Franck Leveque has provided a clear and simple demonstratation of the difference between local and global declarations.
However, like most languages, VBA allows you to pass parameters to subroutines. Sometimes a global variable is the only choice or the only sensible choice. But normally it it is better to declare
try and pass it as a parameter to
displayVar. This prevents
displayVar from accidentally changing
myVar because, by default, parameters are passed as values. If you want a subroutine to change the value of a parameter you must explicitly pass the parameter as a reference. This is true of most modern programming languages.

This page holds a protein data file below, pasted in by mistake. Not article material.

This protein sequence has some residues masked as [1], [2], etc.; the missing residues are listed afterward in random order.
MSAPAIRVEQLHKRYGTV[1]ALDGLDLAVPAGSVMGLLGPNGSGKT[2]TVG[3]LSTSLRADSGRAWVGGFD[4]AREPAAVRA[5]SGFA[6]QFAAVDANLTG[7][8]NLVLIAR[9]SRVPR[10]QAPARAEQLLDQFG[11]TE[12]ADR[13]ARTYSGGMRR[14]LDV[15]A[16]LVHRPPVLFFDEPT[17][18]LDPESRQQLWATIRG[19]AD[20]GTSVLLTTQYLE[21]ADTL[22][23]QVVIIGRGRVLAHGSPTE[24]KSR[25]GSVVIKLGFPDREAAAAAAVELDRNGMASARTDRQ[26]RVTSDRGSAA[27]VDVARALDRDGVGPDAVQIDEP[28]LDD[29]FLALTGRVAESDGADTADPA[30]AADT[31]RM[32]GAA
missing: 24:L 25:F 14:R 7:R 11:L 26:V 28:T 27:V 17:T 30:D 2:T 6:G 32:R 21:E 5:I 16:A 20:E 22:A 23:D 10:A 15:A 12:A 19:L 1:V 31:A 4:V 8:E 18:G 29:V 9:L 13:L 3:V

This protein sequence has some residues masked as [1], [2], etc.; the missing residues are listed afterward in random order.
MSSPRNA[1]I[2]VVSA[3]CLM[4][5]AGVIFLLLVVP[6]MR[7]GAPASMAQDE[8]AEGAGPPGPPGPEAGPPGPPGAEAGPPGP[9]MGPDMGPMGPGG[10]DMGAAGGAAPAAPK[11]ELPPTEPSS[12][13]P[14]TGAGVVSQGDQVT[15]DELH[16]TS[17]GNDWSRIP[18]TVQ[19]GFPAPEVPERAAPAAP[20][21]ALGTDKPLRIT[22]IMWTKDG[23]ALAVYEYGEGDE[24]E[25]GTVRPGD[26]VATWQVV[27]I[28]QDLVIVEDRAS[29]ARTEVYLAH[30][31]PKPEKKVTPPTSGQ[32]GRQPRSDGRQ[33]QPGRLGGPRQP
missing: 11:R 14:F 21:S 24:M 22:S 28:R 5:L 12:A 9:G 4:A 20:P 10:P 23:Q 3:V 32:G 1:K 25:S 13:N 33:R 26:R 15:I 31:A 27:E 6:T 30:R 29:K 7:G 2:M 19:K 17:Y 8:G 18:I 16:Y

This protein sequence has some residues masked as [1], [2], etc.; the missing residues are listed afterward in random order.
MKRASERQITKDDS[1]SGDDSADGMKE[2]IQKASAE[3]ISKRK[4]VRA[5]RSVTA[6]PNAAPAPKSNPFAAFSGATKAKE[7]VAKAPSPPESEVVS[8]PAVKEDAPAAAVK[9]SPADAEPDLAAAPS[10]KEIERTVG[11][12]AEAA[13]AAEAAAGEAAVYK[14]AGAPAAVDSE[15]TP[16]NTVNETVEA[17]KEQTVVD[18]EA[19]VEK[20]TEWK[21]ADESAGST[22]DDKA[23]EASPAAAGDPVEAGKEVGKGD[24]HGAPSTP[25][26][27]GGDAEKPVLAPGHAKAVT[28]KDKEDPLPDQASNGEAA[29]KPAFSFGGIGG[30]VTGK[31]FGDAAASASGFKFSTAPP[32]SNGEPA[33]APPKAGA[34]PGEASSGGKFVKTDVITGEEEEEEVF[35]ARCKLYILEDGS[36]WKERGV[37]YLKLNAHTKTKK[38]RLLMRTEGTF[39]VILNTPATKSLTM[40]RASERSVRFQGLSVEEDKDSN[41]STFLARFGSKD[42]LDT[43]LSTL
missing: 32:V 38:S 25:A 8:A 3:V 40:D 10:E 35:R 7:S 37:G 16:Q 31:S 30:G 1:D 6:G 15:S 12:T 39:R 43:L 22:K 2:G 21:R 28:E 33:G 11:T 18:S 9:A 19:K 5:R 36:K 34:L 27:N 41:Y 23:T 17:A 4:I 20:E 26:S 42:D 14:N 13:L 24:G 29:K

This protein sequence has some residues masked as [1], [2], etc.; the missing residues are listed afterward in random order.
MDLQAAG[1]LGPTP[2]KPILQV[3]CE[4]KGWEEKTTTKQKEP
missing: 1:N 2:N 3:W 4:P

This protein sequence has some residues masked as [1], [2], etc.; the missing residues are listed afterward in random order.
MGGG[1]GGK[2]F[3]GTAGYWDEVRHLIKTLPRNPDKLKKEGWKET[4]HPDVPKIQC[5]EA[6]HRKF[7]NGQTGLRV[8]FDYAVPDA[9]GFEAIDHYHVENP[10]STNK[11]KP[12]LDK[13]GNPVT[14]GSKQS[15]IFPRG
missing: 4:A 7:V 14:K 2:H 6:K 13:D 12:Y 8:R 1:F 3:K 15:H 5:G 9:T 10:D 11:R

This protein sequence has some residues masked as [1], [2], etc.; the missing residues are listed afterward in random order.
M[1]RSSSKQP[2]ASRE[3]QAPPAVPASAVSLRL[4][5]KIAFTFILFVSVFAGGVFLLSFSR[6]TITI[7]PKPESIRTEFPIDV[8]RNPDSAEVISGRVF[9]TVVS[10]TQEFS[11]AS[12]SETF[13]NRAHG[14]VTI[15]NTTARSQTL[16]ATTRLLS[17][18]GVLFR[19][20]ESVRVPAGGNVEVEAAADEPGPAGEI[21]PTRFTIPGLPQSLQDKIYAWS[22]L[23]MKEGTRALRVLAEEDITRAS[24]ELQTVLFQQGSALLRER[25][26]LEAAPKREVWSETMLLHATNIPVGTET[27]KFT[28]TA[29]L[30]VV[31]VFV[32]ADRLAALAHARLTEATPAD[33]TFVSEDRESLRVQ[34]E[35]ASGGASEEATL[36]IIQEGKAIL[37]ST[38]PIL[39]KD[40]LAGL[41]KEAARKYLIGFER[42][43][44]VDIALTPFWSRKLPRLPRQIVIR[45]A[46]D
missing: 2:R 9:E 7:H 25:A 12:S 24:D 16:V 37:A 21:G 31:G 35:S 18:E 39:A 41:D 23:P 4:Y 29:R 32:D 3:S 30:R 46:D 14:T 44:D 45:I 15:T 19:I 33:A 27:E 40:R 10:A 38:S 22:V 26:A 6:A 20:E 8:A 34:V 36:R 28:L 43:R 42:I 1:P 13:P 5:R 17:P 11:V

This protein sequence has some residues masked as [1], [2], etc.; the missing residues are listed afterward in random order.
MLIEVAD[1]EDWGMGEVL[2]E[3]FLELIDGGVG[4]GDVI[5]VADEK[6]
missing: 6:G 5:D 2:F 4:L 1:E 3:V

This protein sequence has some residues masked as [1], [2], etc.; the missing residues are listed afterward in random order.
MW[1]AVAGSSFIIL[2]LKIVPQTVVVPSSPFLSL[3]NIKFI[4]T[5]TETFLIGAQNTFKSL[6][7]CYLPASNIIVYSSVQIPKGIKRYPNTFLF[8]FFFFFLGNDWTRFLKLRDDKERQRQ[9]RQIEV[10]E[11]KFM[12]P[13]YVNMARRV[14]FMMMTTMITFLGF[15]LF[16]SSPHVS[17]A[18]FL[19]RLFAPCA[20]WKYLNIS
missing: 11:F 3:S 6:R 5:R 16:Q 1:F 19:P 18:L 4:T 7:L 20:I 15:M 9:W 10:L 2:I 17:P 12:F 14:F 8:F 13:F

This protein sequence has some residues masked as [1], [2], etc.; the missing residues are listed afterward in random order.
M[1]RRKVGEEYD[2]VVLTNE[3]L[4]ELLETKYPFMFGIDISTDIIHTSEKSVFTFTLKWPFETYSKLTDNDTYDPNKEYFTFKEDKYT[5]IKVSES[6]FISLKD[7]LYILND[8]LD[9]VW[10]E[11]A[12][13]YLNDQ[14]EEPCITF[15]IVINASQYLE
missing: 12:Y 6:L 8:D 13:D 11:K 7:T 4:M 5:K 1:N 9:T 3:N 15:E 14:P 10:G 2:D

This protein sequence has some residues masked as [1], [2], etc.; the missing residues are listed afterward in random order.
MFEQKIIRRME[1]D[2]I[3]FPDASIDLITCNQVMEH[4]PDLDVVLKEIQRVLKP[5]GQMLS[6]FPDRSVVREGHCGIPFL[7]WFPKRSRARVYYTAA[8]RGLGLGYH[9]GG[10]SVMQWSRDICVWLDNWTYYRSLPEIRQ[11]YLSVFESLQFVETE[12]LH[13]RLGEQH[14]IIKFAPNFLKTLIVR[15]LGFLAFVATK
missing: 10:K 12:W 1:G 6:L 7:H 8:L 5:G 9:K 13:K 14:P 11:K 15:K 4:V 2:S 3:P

Note also that
Public means these subroutines are visible to subroutines in other modules. If
Public was omitted or replaced by
displayVar would only be visible within their module.
In the code below I have passed the value of
myVar as a parameter to
Public Sub try()
Dim myVar As String
myvar = "hello world"
Public Sub displayVar(Stg As String)
Call Msgbox(Stg, VBOKOnly)